In this high speed changing environment, the workplace is not immune from the impact, or opportunities, of digitisation. The changes in the world, driven by digital transformation, is having a fa – reaching effect on how, where, why, and when people work – and how companies, and businesses choose to resource their enterprise. In this article, we will take a high level look at what is causing disruption in the work place by considering what is happening today and is projected in the near term (looking at the landscape and perspectives), organisational responses, and future employment models.
The Work Place as Generations Have Experienced it is Dying – traditional career models are a thing of the past. Work is being restructured; artificial intelligence driven bots are taking over relatively low skill tasks and swathes of white-collar work.
Previously outsourced tasks are being “robo-shored” (taken over by robots). Digital processes, smart machines, autonomous applications are delivering work that in a previous generation would have been delivered by an army of people; digital newcomers and hyperscale companies have revenue and profit per employee at levels which a several magnitude different from conventional business.
Expectations are Changing
What is defined as “work” is changing for many people; 30 per cent of people in the USA, and a similar number in Australia are now freelance and this is expected to top 50 per cent in the next by 2020. These freelancers work for two or three companies. There is a blurring between work and home, work and social.
Robotics, Artificial intelligence, and cognitive computing have gone mainstream – along with an open talent economy.
Technology is Transforming
Technology is and has been the fundamental driver of change – digitisation changes the nature of work, jobs lost to artificial Intelligence will never come back, platforms create a global freelance work place and technology makes it easier to find work and work remotely.
As a result of human powered low skilled work is being removed and businesses need to think through the implications of a technology elite – who are essential for the survival of the business and can command and demand exceptional packages. We are seeing a new breed of cognitive technologies, which will transform recruiting and resourcing the business
Business Process and Job Redesign
Current trends will require the redesign of almost every job as well as work flow planning – new processes, new technologies, new information and new organisation structures will transform businesses – again. Today’s business must respond by various means - to move digitisation from meagre levels of laggard companies towards the 100 per cent of digital leaders - this is no an optional strategy but an imperative to remain competitive.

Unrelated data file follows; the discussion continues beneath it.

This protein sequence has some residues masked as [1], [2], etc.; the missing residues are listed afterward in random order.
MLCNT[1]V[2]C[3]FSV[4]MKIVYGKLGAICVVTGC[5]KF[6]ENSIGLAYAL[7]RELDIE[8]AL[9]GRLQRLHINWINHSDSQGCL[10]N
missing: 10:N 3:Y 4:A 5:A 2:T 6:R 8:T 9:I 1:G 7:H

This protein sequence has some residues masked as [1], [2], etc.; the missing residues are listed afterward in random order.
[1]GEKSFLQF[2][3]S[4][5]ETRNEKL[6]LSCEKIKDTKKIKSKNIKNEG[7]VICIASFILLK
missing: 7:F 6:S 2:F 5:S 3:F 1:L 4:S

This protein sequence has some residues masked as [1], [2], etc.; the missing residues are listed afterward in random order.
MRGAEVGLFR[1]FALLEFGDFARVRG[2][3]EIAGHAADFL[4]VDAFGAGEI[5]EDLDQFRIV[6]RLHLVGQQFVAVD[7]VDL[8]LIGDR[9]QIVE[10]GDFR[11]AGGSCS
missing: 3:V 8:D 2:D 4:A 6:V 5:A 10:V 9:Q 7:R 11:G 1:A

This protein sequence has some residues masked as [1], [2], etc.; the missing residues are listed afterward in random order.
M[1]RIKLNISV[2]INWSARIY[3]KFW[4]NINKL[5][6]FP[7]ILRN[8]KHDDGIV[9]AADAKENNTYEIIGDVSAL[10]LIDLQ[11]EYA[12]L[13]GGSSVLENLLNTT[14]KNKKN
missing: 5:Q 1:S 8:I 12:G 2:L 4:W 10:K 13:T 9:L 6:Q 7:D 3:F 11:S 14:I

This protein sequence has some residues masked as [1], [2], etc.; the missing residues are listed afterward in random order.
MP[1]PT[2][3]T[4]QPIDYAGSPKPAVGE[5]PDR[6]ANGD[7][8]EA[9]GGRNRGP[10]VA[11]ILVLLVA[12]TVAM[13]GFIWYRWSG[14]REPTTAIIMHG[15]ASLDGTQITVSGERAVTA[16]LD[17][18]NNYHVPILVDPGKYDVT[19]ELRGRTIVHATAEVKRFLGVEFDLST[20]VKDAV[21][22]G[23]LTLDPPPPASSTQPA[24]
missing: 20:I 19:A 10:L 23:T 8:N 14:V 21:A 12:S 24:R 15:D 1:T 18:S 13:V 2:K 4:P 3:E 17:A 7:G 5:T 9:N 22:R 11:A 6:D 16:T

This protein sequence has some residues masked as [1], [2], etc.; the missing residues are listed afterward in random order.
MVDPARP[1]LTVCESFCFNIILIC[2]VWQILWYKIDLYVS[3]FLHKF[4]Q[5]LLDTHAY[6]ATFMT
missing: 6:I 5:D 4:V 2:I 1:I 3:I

New Contractual Relationships
Companies can no longer consider their workforce as employees on the balance sheet but must include freelancers, “gig economy workers” and crowd sources. Contractual relationships now encompass new forms of client – supplier relationships including freelancers, hybrid project teams, akin to movie set production (where expertise is contracted in and then goes), SMEs and micro multi nationals providing alternative supply chain opportunities, and new relationships replace the Employer – Employee compact.
Time to Reinvent HR
HR is in the midst of a significant identity change. A recent Major Deloitte survey found that only 35 per cent of HR functions felt they were managing at a good or excellent level given the changing demands (1). Changes in the work place demands the change of the HR function – rapid change is not limited to technology but encompasses society and demographics as well. HR leaders can no longer operate to old paradigms. Organisations that do not play e the new rules will fall behind. HR need to focus on the changing human capital issues that their companies face.
We have already touched on evolving and changing values – the fact that today labour resources span four generations with differing value sets creates – more so when “digital” – the urgency of the moment – is the natural behavioural trait of millennials and the emerging “minecraft” generation. This creates both challenges and opportunities – at all levels of the organisation. The Board is not immune from the inroads of the new digital world and I can see no alternative to the fact that the Board must embrace the technology and the values of the digital native. Future Employment Models will value flexibility, continual learning, productivity measured by out put not resource consumed, continual skill adaptation
“Future workers” will endure a lifetime of multiple clients and multiple tasks– where the minority will be classed as an “employee” – systems, technology, and opportunity present multiple client roles as being a viable income strategy.
These cultural changes will emerge at a different pace, in different countries and environments – but the bold and dynamic organisations will be geographic neutral. The organisation of the future is arriving now - an organisation that comprises of ecosystems and networks of teams empowered to take action.
The leaders of HR in this current age need to fashion and mold the business to new ways of work, lead transformation and see a disruption in the old pattern of doing tings.
Bill Lewis is a sought after Board advisor and counsel; he is also a renowned entrepreneur, technologist and workshop speaker. An experienced Corporate Executive and Non Executive Director advising Fortune 200 companies, Bill has served on the Boards of five companies, including the Global Board of a major system integrator. A prolific writer on technology, the digital age and entrepreneurship, he is the author of three acclaimed books: Midas and 1000 Cows, 100 Mistakes of a Start Up CEO, and 25 Kickass Lessons for the Budding Entrepreneur and numerous blogs and articles.